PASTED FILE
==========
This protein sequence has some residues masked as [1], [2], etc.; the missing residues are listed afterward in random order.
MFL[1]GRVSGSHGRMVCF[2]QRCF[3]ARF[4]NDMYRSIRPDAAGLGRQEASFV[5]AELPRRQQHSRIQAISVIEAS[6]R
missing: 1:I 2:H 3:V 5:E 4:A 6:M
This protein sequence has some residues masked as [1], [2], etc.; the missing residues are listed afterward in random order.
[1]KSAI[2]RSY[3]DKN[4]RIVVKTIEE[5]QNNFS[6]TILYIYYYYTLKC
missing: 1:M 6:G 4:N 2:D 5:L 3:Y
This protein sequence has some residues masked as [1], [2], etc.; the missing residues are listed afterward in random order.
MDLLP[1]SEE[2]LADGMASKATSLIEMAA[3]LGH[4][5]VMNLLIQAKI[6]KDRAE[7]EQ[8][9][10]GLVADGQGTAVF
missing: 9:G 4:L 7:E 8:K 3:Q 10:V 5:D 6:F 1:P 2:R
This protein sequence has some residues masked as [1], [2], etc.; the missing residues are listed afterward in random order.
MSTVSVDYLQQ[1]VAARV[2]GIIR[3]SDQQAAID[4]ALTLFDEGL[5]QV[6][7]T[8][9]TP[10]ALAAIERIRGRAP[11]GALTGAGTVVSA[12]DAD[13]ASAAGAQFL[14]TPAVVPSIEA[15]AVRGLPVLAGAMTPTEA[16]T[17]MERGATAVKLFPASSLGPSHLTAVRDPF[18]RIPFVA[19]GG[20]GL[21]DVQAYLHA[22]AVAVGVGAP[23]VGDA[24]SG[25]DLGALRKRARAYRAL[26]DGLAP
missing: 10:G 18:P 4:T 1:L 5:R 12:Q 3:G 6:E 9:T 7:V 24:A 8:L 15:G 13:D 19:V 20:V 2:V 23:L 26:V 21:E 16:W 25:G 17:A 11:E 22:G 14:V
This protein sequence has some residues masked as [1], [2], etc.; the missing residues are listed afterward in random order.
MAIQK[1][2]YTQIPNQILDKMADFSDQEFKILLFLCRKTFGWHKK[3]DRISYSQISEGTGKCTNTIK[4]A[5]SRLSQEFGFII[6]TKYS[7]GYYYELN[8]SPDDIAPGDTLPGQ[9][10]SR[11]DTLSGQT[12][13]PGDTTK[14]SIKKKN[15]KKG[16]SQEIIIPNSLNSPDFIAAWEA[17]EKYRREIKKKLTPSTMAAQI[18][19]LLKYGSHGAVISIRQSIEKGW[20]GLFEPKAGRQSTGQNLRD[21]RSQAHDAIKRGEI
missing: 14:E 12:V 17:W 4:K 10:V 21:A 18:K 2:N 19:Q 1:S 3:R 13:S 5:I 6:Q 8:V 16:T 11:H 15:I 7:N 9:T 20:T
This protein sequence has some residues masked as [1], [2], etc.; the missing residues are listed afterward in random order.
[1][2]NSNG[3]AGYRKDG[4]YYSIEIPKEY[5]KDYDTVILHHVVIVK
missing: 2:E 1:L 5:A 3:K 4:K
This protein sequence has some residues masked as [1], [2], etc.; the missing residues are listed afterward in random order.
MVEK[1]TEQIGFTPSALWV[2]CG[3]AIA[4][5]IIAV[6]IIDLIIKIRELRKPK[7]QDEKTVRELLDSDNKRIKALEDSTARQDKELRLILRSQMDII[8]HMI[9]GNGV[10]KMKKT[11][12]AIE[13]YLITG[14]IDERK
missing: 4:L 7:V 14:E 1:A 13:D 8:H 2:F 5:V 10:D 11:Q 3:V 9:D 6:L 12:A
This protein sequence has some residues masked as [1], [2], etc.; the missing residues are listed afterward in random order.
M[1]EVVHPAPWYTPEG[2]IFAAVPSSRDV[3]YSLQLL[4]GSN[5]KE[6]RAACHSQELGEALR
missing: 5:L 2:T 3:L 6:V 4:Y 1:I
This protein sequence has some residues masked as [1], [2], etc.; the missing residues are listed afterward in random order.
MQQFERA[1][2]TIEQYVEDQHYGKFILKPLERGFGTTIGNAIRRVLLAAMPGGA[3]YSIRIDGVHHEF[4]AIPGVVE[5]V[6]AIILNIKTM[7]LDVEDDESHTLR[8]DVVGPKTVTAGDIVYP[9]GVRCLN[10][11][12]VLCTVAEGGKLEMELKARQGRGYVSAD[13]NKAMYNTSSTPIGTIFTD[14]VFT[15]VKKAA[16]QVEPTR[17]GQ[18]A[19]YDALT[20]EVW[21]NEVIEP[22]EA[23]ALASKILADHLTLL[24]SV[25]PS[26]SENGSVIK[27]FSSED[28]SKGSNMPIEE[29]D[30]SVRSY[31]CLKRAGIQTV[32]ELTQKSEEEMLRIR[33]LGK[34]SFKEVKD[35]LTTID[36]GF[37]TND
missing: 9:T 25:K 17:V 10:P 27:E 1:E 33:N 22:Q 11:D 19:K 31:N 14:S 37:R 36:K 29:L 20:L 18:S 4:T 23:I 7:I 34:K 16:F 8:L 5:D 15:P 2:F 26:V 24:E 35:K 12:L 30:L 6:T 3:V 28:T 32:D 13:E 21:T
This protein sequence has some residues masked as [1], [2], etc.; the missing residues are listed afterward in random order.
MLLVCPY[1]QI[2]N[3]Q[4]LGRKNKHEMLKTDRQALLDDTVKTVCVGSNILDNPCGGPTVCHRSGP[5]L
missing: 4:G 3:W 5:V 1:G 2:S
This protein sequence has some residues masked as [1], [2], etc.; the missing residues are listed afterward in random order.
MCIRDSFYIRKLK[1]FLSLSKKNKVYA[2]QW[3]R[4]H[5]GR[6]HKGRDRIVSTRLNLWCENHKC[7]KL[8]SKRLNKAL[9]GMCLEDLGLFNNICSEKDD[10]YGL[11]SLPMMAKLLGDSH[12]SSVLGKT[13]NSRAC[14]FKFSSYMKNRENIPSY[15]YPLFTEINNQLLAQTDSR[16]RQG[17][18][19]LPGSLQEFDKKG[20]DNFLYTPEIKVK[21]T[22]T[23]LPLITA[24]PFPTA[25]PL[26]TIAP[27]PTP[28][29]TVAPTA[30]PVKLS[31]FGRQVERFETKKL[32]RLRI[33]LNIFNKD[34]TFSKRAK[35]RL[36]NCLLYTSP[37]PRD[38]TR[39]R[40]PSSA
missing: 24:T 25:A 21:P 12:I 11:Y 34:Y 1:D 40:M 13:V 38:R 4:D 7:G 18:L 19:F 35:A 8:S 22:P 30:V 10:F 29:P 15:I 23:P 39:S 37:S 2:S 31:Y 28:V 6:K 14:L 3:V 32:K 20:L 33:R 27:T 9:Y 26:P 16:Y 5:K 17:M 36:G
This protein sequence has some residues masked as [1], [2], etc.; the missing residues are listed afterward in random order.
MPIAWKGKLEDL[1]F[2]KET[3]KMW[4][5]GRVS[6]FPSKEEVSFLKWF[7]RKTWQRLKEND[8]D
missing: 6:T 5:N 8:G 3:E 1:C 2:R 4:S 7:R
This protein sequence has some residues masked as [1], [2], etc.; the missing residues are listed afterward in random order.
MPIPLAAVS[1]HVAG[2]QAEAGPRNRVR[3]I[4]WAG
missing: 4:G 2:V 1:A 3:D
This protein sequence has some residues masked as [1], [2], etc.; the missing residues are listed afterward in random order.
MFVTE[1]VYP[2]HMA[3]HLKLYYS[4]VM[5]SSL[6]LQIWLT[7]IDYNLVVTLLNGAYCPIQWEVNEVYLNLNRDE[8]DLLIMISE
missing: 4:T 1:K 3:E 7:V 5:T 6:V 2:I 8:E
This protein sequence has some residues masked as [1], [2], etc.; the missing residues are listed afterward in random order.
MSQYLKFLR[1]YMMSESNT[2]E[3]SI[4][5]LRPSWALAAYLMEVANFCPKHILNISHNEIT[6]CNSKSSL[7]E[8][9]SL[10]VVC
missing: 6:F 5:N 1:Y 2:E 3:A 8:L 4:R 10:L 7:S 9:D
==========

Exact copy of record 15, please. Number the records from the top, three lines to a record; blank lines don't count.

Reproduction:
This protein sequence has some residues masked as [1], [2], etc.; the missing residues are listed afterward in random order.
MSQYLKFLR[1]YMMSESNT[2]E[3]SI[4][5]LRPSWALAAYLMEVANFCPKHILNISHNEIT[6]CNSKSSL[7]E[8][9]SL[10]VVC
missing: 6:F 5:N 1:Y 2:E 3:A 8:L 4:R 10:L 7:S 9:D